October found the New York Yankees playing golf. November found them at a crossroads.

Whereas the Yankee dynasty of the late 90s was built through trades and careful management of the farm system, the Yankees of the 21st century have relied heavily on bloated free agent contracts. When November 2008 arrived, New York faced the free agency or retirement of several these expensive, now-aging players, and had to choose: keep spending big on a new crop of free agents, starting the cycle over again and paying a premium for talent that was at or past its prime, or start afresh with a young crop of talent.

Unfortunately, New York’s farm system largely made this choice for them. Keith Law ranked the Yankees 15th in his organizational rankings (that’s dead middle, in case you struggle with numbers), and wrote of them:

For the first time in several years, the Yankees’ system is light on impact talent, with major question marks on each of the top four prospects. The 2008 draft class doesn’t offer much hope — the Yankees’ first pick reversed course on them midsummer and decided to go to college; their third pick had a medical issue and didn’t agree to terms; and the resulting crop of players doesn’t offer much upside.

After the ’07 season, writing for Baseball Prospectus, Kevin Goldstein praised the Yankee system but noted that it was a little overly heavy on arms. What a difference a season makes, at least in the eyes of the Yanks and their fans — while Joba Chamberlain’s stock is still high, the same cannot be said of Ian Kennedy and Philip Hughes, two prospects who were highly anticipated but quickly fell from grace. And this year, the Yankees’ highest ranked prospect out of the Keith Law 100 doesn’t show up until #46, in the person of centerfielder Austin Jackson. And even that’s bad news, as Jackson was ranked #24 on the same list last year.

In short, New York had no choice but to spend.

And spend they did. But know this: for the Yankees, money is no object. For New York, money is not just a competitive advantage, it is the competitive advantage, just like the A’s have innovation and the Braves have scouting. For New York, money is also a secondary and tertiary competitive advantage, like Boston’s crack medical team. The fact is, as much money as the Red Sox or Mets or Tigers or 26 other teams have, they will eventually reach a limit. A point beyond which they cannot spend. That is, for all intents and purposes, just not true for the Yankees.

Big contracts are not albatrosses to them, even when players get hurt. No, when players get hurt, the real albatross is the roster spot (see: Pavano, Carl). So we can’t judge Yankee contracts by the standards of other teams. This should be crystal clear in this recessionary winter, when if a free agent wasn’t on the Yankees’ wishlist, he practically had a “50% off” sign around his neck (see: Lowe, Derek; Burrell, Pat; Ramirez, Manny; Dunn, Adam; etc.).

On the other hand, when the Yankees did get involved, a player’s price skyrocketed — especially in the case of CC Sabathia, where New York’s interest has been well-known for nearly a year, if not longer. In that case, they wound up bidding against themselves, having to top their own offer even though no other team had come close to matching it, because of the hefty ace’s known hesitance about moving to the Big Apple. Perhaps learning from this (as well as from the signing of AJ Burnett, another auction where they got involved early) the Yankees kept their pursuit of Mark Teixeira far below the radar. If New York had been a publicly known bidder throughout the battle for Tex, I don’t doubt that they could’ve ended up forking over the $200+ million uber-agent Scott Boras was originally asking for. And just because they could afford it doesn’t mean they want to pay it.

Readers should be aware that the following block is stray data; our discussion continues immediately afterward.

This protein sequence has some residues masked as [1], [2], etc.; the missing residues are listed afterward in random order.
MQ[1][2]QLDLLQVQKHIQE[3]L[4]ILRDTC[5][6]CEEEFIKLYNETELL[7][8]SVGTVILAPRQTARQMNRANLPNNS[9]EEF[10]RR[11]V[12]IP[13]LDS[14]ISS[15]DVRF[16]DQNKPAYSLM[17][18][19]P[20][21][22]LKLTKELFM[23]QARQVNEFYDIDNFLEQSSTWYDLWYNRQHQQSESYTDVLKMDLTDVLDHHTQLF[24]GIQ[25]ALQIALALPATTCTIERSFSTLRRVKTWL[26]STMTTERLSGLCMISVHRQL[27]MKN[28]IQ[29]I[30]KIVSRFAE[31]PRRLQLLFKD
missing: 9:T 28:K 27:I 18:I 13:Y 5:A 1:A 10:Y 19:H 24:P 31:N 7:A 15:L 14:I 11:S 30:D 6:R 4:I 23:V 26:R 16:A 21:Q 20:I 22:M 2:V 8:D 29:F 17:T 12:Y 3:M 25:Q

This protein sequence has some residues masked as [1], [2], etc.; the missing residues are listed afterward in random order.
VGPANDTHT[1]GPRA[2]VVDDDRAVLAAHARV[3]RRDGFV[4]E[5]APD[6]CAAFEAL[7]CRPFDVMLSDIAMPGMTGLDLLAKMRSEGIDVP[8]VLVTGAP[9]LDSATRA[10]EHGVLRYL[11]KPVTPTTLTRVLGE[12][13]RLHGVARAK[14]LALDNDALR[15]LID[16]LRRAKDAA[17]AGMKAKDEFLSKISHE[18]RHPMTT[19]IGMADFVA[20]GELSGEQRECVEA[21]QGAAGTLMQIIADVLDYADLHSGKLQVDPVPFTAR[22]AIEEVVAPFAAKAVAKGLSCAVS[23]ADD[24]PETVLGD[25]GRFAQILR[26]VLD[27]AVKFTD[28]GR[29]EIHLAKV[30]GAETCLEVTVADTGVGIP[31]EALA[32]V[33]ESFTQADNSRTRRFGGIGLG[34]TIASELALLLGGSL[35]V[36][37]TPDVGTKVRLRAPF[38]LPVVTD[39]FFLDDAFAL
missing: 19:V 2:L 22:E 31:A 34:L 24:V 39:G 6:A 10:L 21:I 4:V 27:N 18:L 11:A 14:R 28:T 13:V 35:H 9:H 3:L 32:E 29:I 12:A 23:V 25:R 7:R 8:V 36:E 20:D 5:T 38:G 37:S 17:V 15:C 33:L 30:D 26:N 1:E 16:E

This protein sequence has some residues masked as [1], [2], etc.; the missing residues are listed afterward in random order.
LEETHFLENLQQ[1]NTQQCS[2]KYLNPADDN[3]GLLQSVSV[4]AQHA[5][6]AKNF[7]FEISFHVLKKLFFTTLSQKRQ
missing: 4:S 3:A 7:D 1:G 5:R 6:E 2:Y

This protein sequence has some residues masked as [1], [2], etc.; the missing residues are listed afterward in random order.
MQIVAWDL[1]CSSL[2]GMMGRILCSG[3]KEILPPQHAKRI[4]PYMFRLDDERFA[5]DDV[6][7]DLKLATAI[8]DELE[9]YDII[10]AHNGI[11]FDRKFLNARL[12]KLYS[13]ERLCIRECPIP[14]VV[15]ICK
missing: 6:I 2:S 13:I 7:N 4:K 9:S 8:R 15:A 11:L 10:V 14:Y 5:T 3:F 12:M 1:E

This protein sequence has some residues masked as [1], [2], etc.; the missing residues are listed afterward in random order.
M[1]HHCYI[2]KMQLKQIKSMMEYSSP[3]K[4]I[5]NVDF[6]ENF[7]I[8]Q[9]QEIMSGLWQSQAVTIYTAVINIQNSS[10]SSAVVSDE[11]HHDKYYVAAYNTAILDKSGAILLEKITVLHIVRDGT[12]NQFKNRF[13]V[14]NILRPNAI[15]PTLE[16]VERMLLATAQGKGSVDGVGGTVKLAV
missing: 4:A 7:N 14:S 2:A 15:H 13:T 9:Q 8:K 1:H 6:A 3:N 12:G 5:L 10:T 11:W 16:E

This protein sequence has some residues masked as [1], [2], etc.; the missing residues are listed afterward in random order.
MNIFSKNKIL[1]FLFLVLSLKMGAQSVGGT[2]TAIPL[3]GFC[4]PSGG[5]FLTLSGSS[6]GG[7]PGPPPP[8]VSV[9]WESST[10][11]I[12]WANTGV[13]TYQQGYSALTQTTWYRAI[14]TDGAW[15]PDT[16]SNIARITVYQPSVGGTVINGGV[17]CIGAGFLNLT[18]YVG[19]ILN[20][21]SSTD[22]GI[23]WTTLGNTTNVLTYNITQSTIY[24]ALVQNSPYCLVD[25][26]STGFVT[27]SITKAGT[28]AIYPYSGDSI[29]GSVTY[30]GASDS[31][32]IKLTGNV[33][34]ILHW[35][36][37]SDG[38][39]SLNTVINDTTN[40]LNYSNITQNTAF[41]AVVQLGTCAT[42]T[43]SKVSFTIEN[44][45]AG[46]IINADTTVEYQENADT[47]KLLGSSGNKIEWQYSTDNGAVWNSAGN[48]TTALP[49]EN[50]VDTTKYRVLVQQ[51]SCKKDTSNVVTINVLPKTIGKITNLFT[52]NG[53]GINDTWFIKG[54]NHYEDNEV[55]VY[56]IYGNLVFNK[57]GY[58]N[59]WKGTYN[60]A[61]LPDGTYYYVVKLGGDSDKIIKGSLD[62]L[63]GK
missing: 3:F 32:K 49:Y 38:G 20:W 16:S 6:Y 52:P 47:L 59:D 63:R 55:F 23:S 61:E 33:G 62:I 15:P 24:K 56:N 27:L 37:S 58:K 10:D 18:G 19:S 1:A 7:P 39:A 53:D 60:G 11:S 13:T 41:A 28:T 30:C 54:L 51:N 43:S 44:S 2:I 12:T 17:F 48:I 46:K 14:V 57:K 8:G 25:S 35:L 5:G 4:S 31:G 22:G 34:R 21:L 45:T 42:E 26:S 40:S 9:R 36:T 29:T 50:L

So how did all that spending work out for them? Pretty well.

While New York’s pitching woes got the most attention this summer, they were actually rather easy to fix. First, the problems were easily identified: 1) placing too much of the burden on young pitchers who a) couldn’t be expected to throw anything close to 200 innings and b) would quite reasonably need some time to adjust to the big league hitters who quickly adjusted to them, and 2) a catastrophic and totally unpredictable injury to staff workhorse Chien Ming Wang. These are easy enough to rectify, and the Yankees have rectified them — by acquiring another 200+ innings ace in Sabathia and the talented-when-healthy AJ Burnett, as well as re-signing Andy Pettitte to offset the loss of Mike Mussina to retirement.

The issues with their offense, however, were more systemic and pervasive, and less easily solved. I am tempted to oversimplify these a bit and just chalk it up to a bad case of old-man-itis.

Despite a heated debate after last year’s Yankee HOA about just how old the Yankees really were, they were afflicted in ’08 by a rash of old-man problems. A hammy there, an oblique here, a rotator cuff over there. Up and down the Yankee lineup, there were guys who, suddenly, were only fit for DH duty (see: Matsui, Hideki and Giambi, Jason) or were trying to suck it up through injuries that probably should have landed them on the DL (see: Jeter, Derek and Damon, Johnny). Then there were the key lineup stalwarts who did spend time on the DL: Alex Rodriguez and Jorge Posada.

The hoary veterans put up solid numbers despite these aches and pains — all six of these players had OBPs well north of .350 — but they couldn’t take their spots in the lineup often enough, and the Yankee bench consisted of spare parts such as Wilson Betemit, Shelley Duncan, and Morgan Ensberg. And unfortunately, the team’s youngest regulars — Robinson Cano and Melky Cabrera — had OBPs that just barely scraped .300. So New York ended up with the second-best OBP in the league, but could not push enough runs across the plate. One culprit: though they were fourth in the league in homers, they were 9th in homers with men on base. But before you blame this unforgivable lack of clutchness on A-Rod, here’s something to chew on: according to BP’s EqBRR stat (coincidentally, the sound I make when I take the dog out to pee on a cold February morning) almost the entire Yankee team was about average or just below average on the basepaths — with the sole exception of A-Rod.